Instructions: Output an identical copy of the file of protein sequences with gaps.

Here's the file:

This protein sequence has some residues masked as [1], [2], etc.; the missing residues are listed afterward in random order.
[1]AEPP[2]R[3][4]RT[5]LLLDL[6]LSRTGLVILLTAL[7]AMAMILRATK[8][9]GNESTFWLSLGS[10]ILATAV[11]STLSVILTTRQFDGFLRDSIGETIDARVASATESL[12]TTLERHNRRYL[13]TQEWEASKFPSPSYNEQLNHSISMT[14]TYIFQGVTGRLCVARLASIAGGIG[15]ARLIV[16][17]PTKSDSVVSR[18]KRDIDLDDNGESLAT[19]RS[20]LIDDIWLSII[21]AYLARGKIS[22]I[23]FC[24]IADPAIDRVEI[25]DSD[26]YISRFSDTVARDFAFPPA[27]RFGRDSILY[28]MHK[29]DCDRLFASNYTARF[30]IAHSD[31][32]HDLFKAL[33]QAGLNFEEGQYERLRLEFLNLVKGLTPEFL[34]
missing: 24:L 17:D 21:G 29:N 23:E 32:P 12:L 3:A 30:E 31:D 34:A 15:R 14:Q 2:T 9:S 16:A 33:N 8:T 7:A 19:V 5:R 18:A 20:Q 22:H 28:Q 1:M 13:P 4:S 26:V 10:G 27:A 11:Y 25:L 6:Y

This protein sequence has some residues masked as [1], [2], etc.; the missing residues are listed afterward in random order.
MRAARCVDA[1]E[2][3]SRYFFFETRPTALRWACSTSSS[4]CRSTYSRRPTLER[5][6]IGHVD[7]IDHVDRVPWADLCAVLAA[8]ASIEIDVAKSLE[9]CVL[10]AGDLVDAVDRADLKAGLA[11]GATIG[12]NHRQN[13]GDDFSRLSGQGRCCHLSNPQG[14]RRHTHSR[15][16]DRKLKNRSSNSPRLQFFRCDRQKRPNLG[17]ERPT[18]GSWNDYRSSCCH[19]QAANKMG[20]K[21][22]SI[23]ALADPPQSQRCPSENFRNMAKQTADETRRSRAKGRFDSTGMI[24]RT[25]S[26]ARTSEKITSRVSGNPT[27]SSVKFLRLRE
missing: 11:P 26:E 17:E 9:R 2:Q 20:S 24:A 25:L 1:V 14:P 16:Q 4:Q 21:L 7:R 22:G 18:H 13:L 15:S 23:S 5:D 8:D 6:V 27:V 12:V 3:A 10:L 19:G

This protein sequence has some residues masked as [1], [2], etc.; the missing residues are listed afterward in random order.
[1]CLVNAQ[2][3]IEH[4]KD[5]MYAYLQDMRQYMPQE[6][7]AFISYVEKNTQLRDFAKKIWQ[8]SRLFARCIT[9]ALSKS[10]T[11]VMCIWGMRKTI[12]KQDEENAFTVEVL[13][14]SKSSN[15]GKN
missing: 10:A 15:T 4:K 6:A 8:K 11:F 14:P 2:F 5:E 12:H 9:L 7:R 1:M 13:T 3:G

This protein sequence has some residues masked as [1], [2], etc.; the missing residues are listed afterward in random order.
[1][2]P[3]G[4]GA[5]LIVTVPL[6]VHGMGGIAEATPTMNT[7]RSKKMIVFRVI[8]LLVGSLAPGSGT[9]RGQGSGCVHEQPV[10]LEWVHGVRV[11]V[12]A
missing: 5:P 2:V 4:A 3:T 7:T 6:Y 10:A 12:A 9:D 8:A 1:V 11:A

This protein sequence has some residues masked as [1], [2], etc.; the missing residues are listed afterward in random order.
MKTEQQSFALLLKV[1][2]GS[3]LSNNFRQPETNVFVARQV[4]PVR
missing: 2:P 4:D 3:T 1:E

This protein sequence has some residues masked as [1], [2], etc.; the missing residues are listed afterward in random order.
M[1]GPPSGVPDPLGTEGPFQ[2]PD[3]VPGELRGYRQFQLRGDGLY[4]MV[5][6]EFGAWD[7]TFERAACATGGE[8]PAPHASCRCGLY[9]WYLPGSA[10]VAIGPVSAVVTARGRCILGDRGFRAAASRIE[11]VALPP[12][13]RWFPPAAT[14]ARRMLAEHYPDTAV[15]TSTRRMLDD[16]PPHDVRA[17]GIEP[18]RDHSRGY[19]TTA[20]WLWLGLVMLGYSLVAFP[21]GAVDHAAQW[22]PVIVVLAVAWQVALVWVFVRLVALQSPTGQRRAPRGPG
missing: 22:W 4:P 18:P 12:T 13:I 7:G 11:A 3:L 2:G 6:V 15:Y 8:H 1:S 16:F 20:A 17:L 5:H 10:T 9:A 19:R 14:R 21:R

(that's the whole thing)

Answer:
This protein sequence has some residues masked as [1], [2], etc.; the missing residues are listed afterward in random order.
[1]AEPP[2]R[3][4]RT[5]LLLDL[6]LSRTGLVILLTAL[7]AMAMILRATK[8][9]GNESTFWLSLGS[10]ILATAV[11]STLSVILTTRQFDGFLRDSIGETIDARVASATESL[12]TTLERHNRRYL[13]TQEWEASKFPSPSYNEQLNHSISMT[14]TYIFQGVTGRLCVARLASIAGGIG[15]ARLIV[16][17]PTKSDSVVSR[18]KRDIDLDDNGESLAT[19]RS[20]LIDDIWLSII[21]AYLARGKIS[22]I[23]FC[24]IADPAIDRVEI[25]DSD[26]YISRFSDTVARDFAFPPA[27]RFGRDSILY[28]MHK[29]DCDRLFASNYTARF[30]IAHSD[31][32]HDLFKAL[33]QAGLNFEEGQYERLRLEFLNLVKGLTPEFL[34]
missing: 24:L 17:D 21:G 29:N 23:E 32:P 12:L 3:A 30:E 31:D 34:A 15:R 14:Q 2:T 9:S 16:A 33:N 8:T 7:A 19:V 5:R 18:A 20:Q 22:H 28:Q 1:M 13:P 4:S 26:V 10:G 27:A 11:Y 25:L 6:Y

This protein sequence has some residues masked as [1], [2], etc.; the missing residues are listed afterward in random order.
MRAARCVDA[1]E[2][3]SRYFFFETRPTALRWACSTSSS[4]CRSTYSRRPTLER[5][6]IGHVD[7]IDHVDRVPWADLCAVLAA[8]ASIEIDVAKSLE[9]CVL[10]AGDLVDAVDRADLKAGLA[11]GATIG[12]NHRQN[13]GDDFSRLSGQGRCCHLSNPQG[14]RRHTHSR[15][16]DRKLKNRSSNSPRLQFFRCDRQKRPNLG[17]ERPT[18]GSWNDYRSSCCH[19]QAANKMG[20]K[21][22]SI[23]ALADPPQSQRCPSENFRNMAKQTADETRRSRAKGRFDSTGMI[24]RT[25]S[26]ARTSEKITSRVSGNPT[27]SSVKFLRLRE
missing: 11:P 26:E 17:E 9:R 2:Q 20:S 24:A 25:L 1:V 14:P 16:Q 4:Q 21:L 7:R 22:G 18:H 13:L 15:S 23:S 5:D 8:D 6:V 27:V 12:V 3:A 10:L 19:G

This protein sequence has some residues masked as [1], [2], etc.; the missing residues are listed afterward in random order.
[1]CLVNAQ[2][3]IEH[4]KD[5]MYAYLQDMRQYMPQE[6][7]AFISYVEKNTQLRDFAKKIWQ[8]SRLFARCIT[9]ALSKS[10]T[11]VMCIWGMRKTI[12]KQDEENAFTVEVL[13][14]SKSSN[15]GKN
missing: 10:A 15:T 4:K 6:A 8:K 11:F 14:P 2:F 5:E 12:H 9:L 7:R 1:M 13:T 3:G

This protein sequence has some residues masked as [1], [2], etc.; the missing residues are listed afterward in random order.
[1][2]P[3]G[4]GA[5]LIVTVPL[6]VHGMGGIAEATPTMNT[7]RSKKMIVFRVI[8]LLVGSLAPGSGT[9]RGQGSGCVHEQPV[10]LEWVHGVRV[11]V[12]A
missing: 5:P 2:V 4:A 3:T 7:T 6:Y 10:A 12:A 9:D 8:A 1:V 11:A

This protein sequence has some residues masked as [1], [2], etc.; the missing residues are listed afterward in random order.
MKTEQQSFALLLKV[1][2]GS[3]LSNNFRQPETNVFVARQV[4]PVR
missing: 2:P 4:D 3:T 1:E

This protein sequence has some residues masked as [1], [2], etc.; the missing residues are listed afterward in random order.
M[1]GPPSGVPDPLGTEGPFQ[2]PD[3]VPGELRGYRQFQLRGDGLY[4]MV[5][6]EFGAWD[7]TFERAACATGGE[8]PAPHASCRCGLY[9]WYLPGSA[10]VAIGPVSAVVTARGRCILGDRGFRAAASRIE[11]VALPP[12][13]RWFPPAAT[14]ARRMLAEHYPDTAV[15]TSTRRMLDD[16]PPHDVRA[17]GIEP[18]RDHSRGY[19]TTA[20]WLWLGLVMLGYSLVAFP[21]GAVDHAAQW[22]PVIVVLAVAWQVALVWVFVRLVALQSPTGQRRAPRGPG
missing: 22:W 4:P 18:P 12:T 13:I 7:G 11:A 3:L 2:G 6:V 15:Y 8:H 1:S 16:F 20:A 17:L 5:H 10:T 9:A 19:R 14:R 21:R